As the State was explored and settled by Euroamericans, it became necessary to connect one place of settlement to another. The Native Americans had numerous trails that they used, some of which had developed from animal paths. The Fur traders and the oxcarts that traveled between Winnepeg and St. Paul created other networks of trails, but as settlement increased there was a need for better maintained roadways.
Early roads established by the federal government were built to "facilitate the business of government". Establishing routes between military posts was the first order of business. In 1820 efforts were made to establish a road between Fort Snelling and Camp Missouri (located near present day Omaha, Nebraska), but surveys did not find a good route. In 1836 the U.S. Congress appropriated $100,000 to fund a road to connect the Red River of the North with Arkansas. Captain Nathan Boone arrived at Fort Snelling to begin the survey work in 1838, but it was never completed.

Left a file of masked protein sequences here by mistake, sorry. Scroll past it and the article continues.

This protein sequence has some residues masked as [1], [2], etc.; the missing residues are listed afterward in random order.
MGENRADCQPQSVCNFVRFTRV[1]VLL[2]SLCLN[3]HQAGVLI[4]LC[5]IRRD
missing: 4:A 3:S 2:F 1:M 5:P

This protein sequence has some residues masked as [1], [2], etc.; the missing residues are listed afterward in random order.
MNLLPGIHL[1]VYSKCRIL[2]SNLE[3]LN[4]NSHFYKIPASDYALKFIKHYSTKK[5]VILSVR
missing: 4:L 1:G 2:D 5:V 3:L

Not until the 1850s were the first military roads built. A law requiring the Secretary of War to construct certain roads in the Territory of Minnesota was passed on July 18, 1850. They were as follows: the Mendota-Wabasha Road, the Point Douglas-St. Louis River Road, the Point Douglas-Fort Ripley Road and the Red River Addition, the Swan River-Long Prairie Road and the Mendota-Big Sioux River Road. The last which would have connected Fort Snelling to Fort Leavenworth, Kansas, was only completed to Mankato. Of the original 560 miles of military roads only small portions are still in use, as county and township roads. But those five roads formed the framework of the statewide network of roads that followed.